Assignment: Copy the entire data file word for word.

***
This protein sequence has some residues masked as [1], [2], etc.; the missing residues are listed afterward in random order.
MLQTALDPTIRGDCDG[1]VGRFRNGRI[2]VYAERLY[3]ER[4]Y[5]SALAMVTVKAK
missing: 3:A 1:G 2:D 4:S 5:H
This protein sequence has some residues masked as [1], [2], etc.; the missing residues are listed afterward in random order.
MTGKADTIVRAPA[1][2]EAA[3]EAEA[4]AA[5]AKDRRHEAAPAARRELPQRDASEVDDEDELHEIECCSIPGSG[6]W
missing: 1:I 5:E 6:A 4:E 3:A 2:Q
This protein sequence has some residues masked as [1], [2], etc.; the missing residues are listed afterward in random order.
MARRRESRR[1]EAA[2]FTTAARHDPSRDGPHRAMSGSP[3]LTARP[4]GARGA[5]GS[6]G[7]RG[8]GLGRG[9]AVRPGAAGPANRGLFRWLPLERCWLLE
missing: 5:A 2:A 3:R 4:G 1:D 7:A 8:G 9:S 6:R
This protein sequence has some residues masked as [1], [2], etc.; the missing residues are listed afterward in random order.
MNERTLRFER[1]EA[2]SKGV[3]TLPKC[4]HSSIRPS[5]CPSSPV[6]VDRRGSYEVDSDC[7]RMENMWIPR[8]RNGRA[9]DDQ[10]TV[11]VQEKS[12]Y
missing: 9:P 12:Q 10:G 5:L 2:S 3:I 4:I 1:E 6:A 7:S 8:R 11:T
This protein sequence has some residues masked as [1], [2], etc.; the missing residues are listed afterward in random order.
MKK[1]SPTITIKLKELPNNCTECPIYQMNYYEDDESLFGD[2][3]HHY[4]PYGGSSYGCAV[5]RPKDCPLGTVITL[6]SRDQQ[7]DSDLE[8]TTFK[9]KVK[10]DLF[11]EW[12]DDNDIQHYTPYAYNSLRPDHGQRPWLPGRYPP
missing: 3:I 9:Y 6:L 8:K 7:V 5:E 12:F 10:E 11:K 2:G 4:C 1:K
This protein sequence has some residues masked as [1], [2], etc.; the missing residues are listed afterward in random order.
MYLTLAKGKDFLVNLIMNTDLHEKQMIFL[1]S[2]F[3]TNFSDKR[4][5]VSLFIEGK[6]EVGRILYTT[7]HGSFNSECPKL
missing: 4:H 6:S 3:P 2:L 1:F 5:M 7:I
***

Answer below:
This protein sequence has some residues masked as [1], [2], etc.; the missing residues are listed afterward in random order.
MLQTALDPTIRGDCDG[1]VGRFRNGRI[2]VYAERLY[3]ER[4]Y[5]SALAMVTVKAK
missing: 3:A 1:G 2:D 4:S 5:H
This protein sequence has some residues masked as [1], [2], etc.; the missing residues are listed afterward in random order.
MTGKADTIVRAPA[1][2]EAA[3]EAEA[4]AA[5]AKDRRHEAAPAARRELPQRDASEVDDEDELHEIECCSIPGSG[6]W
missing: 1:I 5:E 6:A 4:E 3:A 2:Q
This protein sequence has some residues masked as [1], [2], etc.; the missing residues are listed afterward in random order.
MARRRESRR[1]EAA[2]FTTAARHDPSRDGPHRAMSGSP[3]LTARP[4]GARGA[5]GS[6]G[7]RG[8]GLGRG[9]AVRPGAAGPANRGLFRWLPLERCWLLE
missing: 5:A 2:A 3:R 4:G 1:D 7:A 8:G 9:S 6:R
This protein sequence has some residues masked as [1], [2], etc.; the missing residues are listed afterward in random order.
MNERTLRFER[1]EA[2]SKGV[3]TLPKC[4]HSSIRPS[5]CPSSPV[6]VDRRGSYEVDSDC[7]RMENMWIPR[8]RNGRA[9]DDQ[10]TV[11]VQEKS[12]Y
missing: 9:P 12:Q 10:G 5:L 2:S 3:I 4:I 1:E 6:A 7:S 8:R 11:T
This protein sequence has some residues masked as [1], [2], etc.; the missing residues are listed afterward in random order.
MKK[1]SPTITIKLKELPNNCTECPIYQMNYYEDDESLFGD[2][3]HHY[4]PYGGSSYGCAV[5]RPKDCPLGTVITL[6]SRDQQ[7]DSDLE[8]TTFK[9]KVK[10]DLF[11]EW[12]DDNDIQHYTPYAYNSLRPDHGQRPWLPGRYPP
missing: 3:I 9:Y 6:L 8:K 7:V 5:E 12:F 10:E 11:K 2:G 4:C 1:K
This protein sequence has some residues masked as [1], [2], etc.; the missing residues are listed afterward in random order.
MYLTLAKGKDFLVNLIMNTDLHEKQMIFL[1]S[2]F[3]TNFSDKR[4][5]VSLFIEGK[6]EVGRILYTT[7]HGSFNSECPKL
missing: 4:H 6:S 3:P 2:L 1:F 5:M 7:I